October 6, 2006
By JEFFREY B. COHEN, Courant Staff Writer
After years of planning, numerous prospective builders, several extended deadlines and seemingly endless negotiations, the state and a developer announced Thursday they have an agreement to bring revelers and residents to Front Street by 2008.
And they say shovels will be in the ground by Halloween.
The state's deal with Greenwich developer Bradley Nitkin would mean that apartments, restaurants and entertainment venues - maybe a comedy club, maybe an ESPN "interactive experience" - would begin to bridge the gap between the year-old convention center and the rest of the city at the heart of its downtown revitalization effort.
"We have absolutely first-class, first-class tenants who are restaurants and entertainment venues who have committed to us," Nitkin said, declining to name the tenants. "I think it's a fabulous site, I think it's a fabulous location, and I think the time is right."
On Thursday, Nitkin and the state confirmed a deal to build 115 apartments and 60,000 square feet of commercial space on roughly half of the now vacant, 6-acre plot across Columbus Boulevard from the Connecticut Convention Center.
The $55 million project will be built with $22 million in state funds, more than $7 million in grants and loans, a tax agreement with the city, and the remainder from Nitkin. The construction will be on the part of the plot closest to the Connecticut Convention Center.
The state's original vision called for a bigger project. Its first deal with Nitkin called for a smaller one. Pressure from the city led them to meet in the middle, officials said. Now, they say, they've got the right mix.
"What we're building is the right scope for this site," Nitkin said.
Mayor Eddie A. Perez agreed.
"We held on for a bigger and better project, and this is a bigger and better project," Perez said. "If you're talking about the market, I think there's more appetite. ... Nitkin was a smart developer, he held out for the least-risky project, and he knows this project can grow."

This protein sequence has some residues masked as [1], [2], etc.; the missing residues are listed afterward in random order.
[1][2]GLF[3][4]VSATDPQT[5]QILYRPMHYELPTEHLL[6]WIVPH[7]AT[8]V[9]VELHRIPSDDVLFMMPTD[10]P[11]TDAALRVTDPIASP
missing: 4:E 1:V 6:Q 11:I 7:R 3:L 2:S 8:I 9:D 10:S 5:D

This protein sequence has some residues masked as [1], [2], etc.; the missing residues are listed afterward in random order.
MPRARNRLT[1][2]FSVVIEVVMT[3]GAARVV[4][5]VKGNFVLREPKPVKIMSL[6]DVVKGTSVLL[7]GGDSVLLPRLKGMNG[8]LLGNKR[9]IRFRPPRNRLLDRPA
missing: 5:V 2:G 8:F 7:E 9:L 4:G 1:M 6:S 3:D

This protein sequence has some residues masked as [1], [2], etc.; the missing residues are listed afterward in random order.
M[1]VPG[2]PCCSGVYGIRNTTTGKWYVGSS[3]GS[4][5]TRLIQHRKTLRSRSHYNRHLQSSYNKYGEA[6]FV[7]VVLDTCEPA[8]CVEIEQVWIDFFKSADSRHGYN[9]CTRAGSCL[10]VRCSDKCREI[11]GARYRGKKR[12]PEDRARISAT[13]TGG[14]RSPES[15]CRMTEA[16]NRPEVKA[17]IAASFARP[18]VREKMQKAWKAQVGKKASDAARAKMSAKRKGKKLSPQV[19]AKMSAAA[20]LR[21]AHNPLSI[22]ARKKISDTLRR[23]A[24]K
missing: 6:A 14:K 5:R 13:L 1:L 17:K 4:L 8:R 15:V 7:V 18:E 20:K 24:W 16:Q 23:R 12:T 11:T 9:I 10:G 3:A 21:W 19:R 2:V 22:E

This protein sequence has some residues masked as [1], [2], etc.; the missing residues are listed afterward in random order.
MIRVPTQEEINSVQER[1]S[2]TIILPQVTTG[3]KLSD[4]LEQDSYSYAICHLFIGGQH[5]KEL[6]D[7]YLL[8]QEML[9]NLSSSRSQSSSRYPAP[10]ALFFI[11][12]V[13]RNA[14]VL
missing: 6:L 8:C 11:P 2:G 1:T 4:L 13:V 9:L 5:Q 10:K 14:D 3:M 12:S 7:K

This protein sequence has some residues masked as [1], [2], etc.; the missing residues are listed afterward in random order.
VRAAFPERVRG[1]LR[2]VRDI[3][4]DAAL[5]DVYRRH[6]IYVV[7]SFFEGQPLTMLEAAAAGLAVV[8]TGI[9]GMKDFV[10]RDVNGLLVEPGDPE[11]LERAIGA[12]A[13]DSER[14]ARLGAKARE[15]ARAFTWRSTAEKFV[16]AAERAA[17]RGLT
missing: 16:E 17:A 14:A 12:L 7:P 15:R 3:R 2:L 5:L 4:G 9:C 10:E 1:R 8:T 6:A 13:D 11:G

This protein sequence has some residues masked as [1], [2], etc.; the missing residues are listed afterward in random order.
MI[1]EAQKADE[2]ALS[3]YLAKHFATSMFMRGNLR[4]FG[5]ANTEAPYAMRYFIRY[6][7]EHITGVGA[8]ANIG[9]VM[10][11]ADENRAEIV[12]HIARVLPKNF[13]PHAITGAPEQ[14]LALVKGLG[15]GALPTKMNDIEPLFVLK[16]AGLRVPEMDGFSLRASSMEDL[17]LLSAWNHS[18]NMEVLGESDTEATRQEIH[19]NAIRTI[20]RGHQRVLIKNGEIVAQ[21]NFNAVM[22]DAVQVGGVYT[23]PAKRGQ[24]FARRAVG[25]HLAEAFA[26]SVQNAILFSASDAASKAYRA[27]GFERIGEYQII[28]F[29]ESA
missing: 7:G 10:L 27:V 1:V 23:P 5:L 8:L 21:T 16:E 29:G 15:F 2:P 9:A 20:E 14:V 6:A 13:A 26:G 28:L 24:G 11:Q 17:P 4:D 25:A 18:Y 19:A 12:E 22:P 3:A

There are still obstacles. Nitkin and the state must now flesh out the tedious details of a lengthy development agreement, the state must do some site preparation work, the city has to reapply to the federal government for the $7 million in funding, which technically expired in September, and, perhaps most important, Nitkin has to lease the commercial and residential space.
And experience shows that deals alone do not build buildings.
Before Nitkin there was Richard Cohen, a developer who failed to begin building after he signed a 2002 agreement with the state. Cohen is suing the state in state court.
After the Cohen deal fell apart in 2004, the state thought a pack of developers would jump at the public subsidies attached to Front Street and it plunged into a fast-forward process to pick a replacement for Cohen's Capital Properties. The jump never happened, and although the state received four development proposals, none was to its liking.
Finally, the state selected Nitkin from yet another pack of developers, and they have been negotiating since April 2005. In February of this year, they signed an agreement that allowed for a phased development of the project.
But the city didn't like the scope of that deal - a first phase with 60 residential units and 43,000 square feet of retail - and told him that if he wanted all of the money he was asking for from the city, he'd have to do the whole project - 200 residential units and 100,000 square feet of retail.
Eventually, everyone compromised - Nitkin committed to a larger project, while the state and the city each put in more front-end money - and, on Sept. 28, the state and Nitkin initialed an agreement on all of the major funding issues.
Gov. M. Jodi Rell issued a press release on the announcement Thursday but wouldn't grant an interview. Her spokesman Judd Everhart said that she finds the project's scope "not only adequate, but reasonable and realistic."
Everhart went on to say that Rell was pleased that the deal had been consummated.
"There's an element of not only delight that the thing is done, but relief that they were able to finally make this happen," he said.
The state's talks with Nitkin also suggest a second phase of development to build on the remaining acreage that borders Prospect Street. Although Nitkin says he hopes to start building Phase Two as Phase One wraps up, the specifics of a deal for that phase are still up in the air, officials said.
More certain, however, is a bit of nomenclature. Nitkin said the development will most likely keep the name that Cohen gave it.
"For all of the investigation we've done in names," he said, "the name that keeps sticking is Front Street."
Reprinted with permission of the Hartford Courant.
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